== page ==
God’s Will or Mine?

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Artwork depicting Jonah spit onto the shore by a large fish. Attained via Getty Images

Jonah is such a fascinating prophet. On the one hand, he appears to be more honest and direct than other prophets. When initially called by God, Jonah says no and literally walks in the opposite direction to get away from the prophetic responsibility (Jon 1:1-2). The other Hebrew prophets all try, in subtler ways, to avoid the divine call. In the end, all of them acquiesce to God’s request. 

On the other hand, Jonah also comes across as one of the pettier prophets. In today’s reading, we see this attitude on display when he complains that God has spared the city of Nineveh from foretold destruction. Both God and the reader are left with the same question: Why is Jonah so upset? 

Part of the answer may stem from Jonah’s own desires and wishes that contrast with those of God. It’s clear Jonah has his own agenda, his own sense of justice, his own idea of what God should do. And when he doesn’t get his way, he complains and even repeats that he’d rather die. How often do we find ourselves in a similar situation? We think we know best and sometimes tell God what should or shouldn’t be done. When it doesn’t go our way, we also complain.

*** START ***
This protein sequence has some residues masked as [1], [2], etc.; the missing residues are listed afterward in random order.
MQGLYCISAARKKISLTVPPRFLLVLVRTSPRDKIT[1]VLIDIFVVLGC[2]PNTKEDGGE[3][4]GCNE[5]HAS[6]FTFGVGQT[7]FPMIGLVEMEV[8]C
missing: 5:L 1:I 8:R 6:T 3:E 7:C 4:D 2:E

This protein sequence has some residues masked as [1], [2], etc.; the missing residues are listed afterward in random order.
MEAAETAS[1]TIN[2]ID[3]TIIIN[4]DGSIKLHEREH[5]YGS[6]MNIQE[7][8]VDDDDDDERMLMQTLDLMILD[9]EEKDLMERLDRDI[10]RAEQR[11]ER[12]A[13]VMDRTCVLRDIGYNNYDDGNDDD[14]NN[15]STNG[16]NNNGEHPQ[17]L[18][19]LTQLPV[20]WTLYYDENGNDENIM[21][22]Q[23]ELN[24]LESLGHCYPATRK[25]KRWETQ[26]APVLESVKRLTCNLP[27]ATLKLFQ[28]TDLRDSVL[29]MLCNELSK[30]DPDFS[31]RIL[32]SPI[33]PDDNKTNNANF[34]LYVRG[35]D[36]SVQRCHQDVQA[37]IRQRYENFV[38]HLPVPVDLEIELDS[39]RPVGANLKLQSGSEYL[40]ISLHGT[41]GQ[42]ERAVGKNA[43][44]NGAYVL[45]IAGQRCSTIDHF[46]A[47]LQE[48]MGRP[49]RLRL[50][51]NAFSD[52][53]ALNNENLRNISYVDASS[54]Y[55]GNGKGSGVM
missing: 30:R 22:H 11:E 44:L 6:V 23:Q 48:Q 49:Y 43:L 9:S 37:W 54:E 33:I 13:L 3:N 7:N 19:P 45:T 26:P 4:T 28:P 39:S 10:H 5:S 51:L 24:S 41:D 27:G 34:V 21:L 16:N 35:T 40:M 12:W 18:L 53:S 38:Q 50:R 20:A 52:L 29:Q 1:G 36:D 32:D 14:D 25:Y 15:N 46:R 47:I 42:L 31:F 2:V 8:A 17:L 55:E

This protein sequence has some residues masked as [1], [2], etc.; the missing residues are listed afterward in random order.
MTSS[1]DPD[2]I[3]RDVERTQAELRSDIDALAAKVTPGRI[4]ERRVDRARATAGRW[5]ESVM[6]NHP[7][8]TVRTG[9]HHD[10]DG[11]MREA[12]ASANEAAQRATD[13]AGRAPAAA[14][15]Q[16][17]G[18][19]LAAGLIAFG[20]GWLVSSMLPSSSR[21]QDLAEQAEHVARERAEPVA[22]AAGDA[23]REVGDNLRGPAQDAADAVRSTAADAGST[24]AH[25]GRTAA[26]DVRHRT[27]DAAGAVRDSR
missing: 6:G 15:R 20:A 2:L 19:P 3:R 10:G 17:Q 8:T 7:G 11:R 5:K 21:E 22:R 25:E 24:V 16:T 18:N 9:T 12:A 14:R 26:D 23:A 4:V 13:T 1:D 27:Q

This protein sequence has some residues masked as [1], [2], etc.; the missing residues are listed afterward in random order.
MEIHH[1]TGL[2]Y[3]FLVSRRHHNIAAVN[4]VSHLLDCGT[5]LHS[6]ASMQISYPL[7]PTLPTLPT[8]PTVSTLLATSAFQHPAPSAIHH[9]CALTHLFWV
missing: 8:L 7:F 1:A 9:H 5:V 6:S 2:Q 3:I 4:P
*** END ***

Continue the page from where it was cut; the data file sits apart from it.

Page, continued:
Jesus reminds us that when we pray, we should ask that God’s kingdom come and will be done. A lesson Jonah could have used and one we also need on a regular basis. 

© Liturgical Press.

Fr. Daniel Horan

Daniel P. Horan, OFM, is the Dun Scotus Chair of Spirituality at the Catholic Theological Union (Chicago). He is the author of several books, including Reading, Praying, Living Pope Francis’s Rejoice and Be Glad.

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